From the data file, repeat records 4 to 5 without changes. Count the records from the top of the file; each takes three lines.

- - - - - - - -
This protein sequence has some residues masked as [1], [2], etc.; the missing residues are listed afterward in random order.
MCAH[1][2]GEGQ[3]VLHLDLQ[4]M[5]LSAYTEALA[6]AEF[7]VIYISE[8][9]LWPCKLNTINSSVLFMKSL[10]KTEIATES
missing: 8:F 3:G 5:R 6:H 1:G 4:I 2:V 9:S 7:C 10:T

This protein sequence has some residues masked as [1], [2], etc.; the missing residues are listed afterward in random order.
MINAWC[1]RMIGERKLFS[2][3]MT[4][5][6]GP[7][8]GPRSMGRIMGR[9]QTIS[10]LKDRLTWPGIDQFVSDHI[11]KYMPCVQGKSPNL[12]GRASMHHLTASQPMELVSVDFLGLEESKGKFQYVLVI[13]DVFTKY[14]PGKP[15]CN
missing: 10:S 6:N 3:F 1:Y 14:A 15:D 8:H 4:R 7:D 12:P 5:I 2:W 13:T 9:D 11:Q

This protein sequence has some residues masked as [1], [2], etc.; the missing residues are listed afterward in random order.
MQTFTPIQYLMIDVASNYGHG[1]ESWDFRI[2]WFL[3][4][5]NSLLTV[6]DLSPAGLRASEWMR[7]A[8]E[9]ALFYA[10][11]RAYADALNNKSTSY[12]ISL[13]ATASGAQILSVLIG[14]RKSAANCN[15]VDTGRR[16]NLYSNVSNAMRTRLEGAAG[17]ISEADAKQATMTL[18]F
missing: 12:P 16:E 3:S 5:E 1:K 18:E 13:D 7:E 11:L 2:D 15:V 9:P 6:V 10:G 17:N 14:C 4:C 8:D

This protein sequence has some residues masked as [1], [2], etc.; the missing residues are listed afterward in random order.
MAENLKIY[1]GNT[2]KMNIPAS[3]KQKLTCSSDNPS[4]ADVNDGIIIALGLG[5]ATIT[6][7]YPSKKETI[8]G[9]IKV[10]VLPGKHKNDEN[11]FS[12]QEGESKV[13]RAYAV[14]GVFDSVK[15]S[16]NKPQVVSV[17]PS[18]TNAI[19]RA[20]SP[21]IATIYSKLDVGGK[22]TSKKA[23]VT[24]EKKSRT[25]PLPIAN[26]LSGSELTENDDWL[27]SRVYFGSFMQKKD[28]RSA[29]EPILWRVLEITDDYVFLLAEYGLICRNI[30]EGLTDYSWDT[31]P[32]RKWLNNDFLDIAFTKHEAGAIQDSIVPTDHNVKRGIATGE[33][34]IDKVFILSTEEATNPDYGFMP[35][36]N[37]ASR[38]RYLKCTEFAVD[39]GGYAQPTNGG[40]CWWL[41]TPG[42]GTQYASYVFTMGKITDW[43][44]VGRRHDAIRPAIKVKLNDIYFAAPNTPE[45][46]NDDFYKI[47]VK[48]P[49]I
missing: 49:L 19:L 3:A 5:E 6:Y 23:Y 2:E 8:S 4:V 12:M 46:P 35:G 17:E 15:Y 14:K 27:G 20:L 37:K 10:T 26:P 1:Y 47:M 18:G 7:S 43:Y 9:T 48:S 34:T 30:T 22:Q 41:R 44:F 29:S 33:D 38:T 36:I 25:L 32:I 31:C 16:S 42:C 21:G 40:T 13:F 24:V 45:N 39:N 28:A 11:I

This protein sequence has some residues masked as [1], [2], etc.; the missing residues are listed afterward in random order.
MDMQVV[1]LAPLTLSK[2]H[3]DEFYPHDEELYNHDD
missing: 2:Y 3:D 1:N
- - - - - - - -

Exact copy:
This protein sequence has some residues masked as [1], [2], etc.; the missing residues are listed afterward in random order.
MAENLKIY[1]GNT[2]KMNIPAS[3]KQKLTCSSDNPS[4]ADVNDGIIIALGLG[5]ATIT[6][7]YPSKKETI[8]G[9]IKV[10]VLPGKHKNDEN[11]FS[12]QEGESKV[13]RAYAV[14]GVFDSVK[15]S[16]NKPQVVSV[17]PS[18]TNAI[19]RA[20]SP[21]IATIYSKLDVGGK[22]TSKKA[23]VT[24]EKKSRT[25]PLPIAN[26]LSGSELTENDDWL[27]SRVYFGSFMQKKD[28]RSA[29]EPILWRVLEITDDYVFLLAEYGLICRNI[30]EGLTDYSWDT[31]P[32]RKWLNNDFLDIAFTKHEAGAIQDSIVPTDHNVKRGIATGE[33][34]IDKVFILSTEEATNPDYGFMP[35][36]N[37]ASR[38]RYLKCTEFAVD[39]GGYAQPTNGG[40]CWWL[41]TPG[42]GTQYASYVFTMGKITDW[43][44]VGRRHDAIRPAIKVKLNDIYFAAPNTPE[45][46]NDDFYKI[47]VK[48]P[49]I
missing: 49:L 19:L 3:A 5:E 6:Y 23:Y 2:E 8:S 4:V 12:M 46:P 35:G 17:E 15:Y 14:K 27:G 20:L 37:K 10:T 26:P 1:Y 47:M 18:G 7:S 43:Y 9:T 48:S 34:T 30:T 22:Q 41:R 44:F 29:S 33:D 38:T 36:I 25:L 32:I 31:C 16:S 42:C 21:G 40:T 13:F 24:V 45:N 39:N 28:A 11:I

This protein sequence has some residues masked as [1], [2], etc.; the missing residues are listed afterward in random order.
MDMQVV[1]LAPLTLSK[2]H[3]DEFYPHDEELYNHDD
missing: 2:Y 3:D 1:N